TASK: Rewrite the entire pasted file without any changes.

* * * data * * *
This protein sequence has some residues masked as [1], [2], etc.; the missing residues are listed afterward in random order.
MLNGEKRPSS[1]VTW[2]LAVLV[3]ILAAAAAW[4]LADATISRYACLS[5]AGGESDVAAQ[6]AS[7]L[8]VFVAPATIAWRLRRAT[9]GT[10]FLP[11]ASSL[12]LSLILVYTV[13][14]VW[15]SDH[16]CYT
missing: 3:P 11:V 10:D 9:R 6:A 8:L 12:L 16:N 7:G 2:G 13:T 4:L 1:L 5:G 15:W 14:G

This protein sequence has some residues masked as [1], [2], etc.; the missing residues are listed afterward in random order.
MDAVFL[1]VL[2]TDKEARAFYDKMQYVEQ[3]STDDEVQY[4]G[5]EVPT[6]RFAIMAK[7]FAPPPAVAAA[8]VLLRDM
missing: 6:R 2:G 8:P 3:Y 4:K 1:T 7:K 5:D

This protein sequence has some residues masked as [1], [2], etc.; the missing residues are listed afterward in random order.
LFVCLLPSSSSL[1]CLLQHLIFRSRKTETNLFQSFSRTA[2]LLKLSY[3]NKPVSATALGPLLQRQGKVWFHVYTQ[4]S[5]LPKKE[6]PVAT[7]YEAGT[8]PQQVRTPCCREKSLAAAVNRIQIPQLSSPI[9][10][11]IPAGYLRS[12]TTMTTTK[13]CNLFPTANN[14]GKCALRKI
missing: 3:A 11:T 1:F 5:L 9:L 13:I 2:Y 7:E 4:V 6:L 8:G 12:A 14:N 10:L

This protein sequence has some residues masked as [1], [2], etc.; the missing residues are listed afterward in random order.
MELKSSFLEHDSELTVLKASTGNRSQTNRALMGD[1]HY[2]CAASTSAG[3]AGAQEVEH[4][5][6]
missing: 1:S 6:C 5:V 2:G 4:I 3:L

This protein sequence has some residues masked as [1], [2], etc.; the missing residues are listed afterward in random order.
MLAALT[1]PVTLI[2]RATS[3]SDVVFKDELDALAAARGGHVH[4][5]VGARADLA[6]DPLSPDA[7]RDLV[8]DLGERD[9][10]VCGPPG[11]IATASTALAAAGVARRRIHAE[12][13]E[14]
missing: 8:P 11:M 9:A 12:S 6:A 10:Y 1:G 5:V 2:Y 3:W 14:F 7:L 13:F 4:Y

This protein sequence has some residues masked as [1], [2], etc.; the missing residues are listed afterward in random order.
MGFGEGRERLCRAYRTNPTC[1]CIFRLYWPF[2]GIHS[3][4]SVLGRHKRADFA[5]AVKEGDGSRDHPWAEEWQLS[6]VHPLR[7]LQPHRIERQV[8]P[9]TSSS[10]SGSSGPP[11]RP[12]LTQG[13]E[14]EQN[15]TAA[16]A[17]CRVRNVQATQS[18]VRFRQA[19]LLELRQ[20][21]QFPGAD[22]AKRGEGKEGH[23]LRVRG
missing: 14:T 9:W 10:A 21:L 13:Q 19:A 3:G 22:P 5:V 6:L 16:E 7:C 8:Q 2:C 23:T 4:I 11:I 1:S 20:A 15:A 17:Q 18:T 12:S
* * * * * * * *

This protein sequence has some residues masked as [1], [2], etc.; the missing residues are listed afterward in random order.
MLNGEKRPSS[1]VTW[2]LAVLV[3]ILAAAAAW[4]LADATISRYACLS[5]AGGESDVAAQ[6]AS[7]L[8]VFVAPATIAWRLRRAT[9]GT[10]FLP[11]ASSL[12]LSLILVYTV[13][14]VW[15]SDH[16]CYT
missing: 3:P 11:V 10:D 9:R 6:A 8:L 12:L 16:N 7:G 2:G 13:T 4:L 1:L 5:G 15:W 14:G

This protein sequence has some residues masked as [1], [2], etc.; the missing residues are listed afterward in random order.
MDAVFL[1]VL[2]TDKEARAFYDKMQYVEQ[3]STDDEVQY[4]G[5]EVPT[6]RFAIMAK[7]FAPPPAVAAA[8]VLLRDM
missing: 6:R 2:G 8:P 3:Y 4:K 1:T 7:K 5:D

This protein sequence has some residues masked as [1], [2], etc.; the missing residues are listed afterward in random order.
LFVCLLPSSSSL[1]CLLQHLIFRSRKTETNLFQSFSRTA[2]LLKLSY[3]NKPVSATALGPLLQRQGKVWFHVYTQ[4]S[5]LPKKE[6]PVAT[7]YEAGT[8]PQQVRTPCCREKSLAAAVNRIQIPQLSSPI[9][10][11]IPAGYLRS[12]TTMTTTK[13]CNLFPTANN[14]GKCALRKI
missing: 3:A 11:T 1:F 5:L 9:L 13:I 2:Y 7:E 4:V 6:L 8:G 12:A 14:N 10:L

This protein sequence has some residues masked as [1], [2], etc.; the missing residues are listed afterward in random order.
MELKSSFLEHDSELTVLKASTGNRSQTNRALMGD[1]HY[2]CAASTSAG[3]AGAQEVEH[4][5][6]
missing: 1:S 6:C 5:V 2:G 4:I 3:L

This protein sequence has some residues masked as [1], [2], etc.; the missing residues are listed afterward in random order.
MLAALT[1]PVTLI[2]RATS[3]SDVVFKDELDALAAARGGHVH[4][5]VGARADLA[6]DPLSPDA[7]RDLV[8]DLGERD[9][10]VCGPPG[11]IATASTALAAAGVARRRIHAE[12][13]E[14]
missing: 8:P 11:M 9:A 12:S 6:A 10:Y 1:G 5:V 2:Y 3:W 14:F 7:L 13:F 4:Y

This protein sequence has some residues masked as [1], [2], etc.; the missing residues are listed afterward in random order.
MGFGEGRERLCRAYRTNPTC[1]CIFRLYWPF[2]GIHS[3][4]SVLGRHKRADFA[5]AVKEGDGSRDHPWAEEWQLS[6]VHPLR[7]LQPHRIERQV[8]P[9]TSSS[10]SGSSGPP[11]RP[12]LTQG[13]E[14]EQN[15]TAA[16]A[17]CRVRNVQATQS[18]VRFRQA[19]LLELRQ[20][21]QFPGAD[22]AKRGEGKEGH[23]LRVRG
missing: 14:T 9:W 10:A 21:L 13:Q 19:A 3:G 22:P 5:V 6:L 16:E 7:C 8:Q 2:C 23:T 4:I 11:I 1:S 20:A 15:A 17:Q 18:T 12:S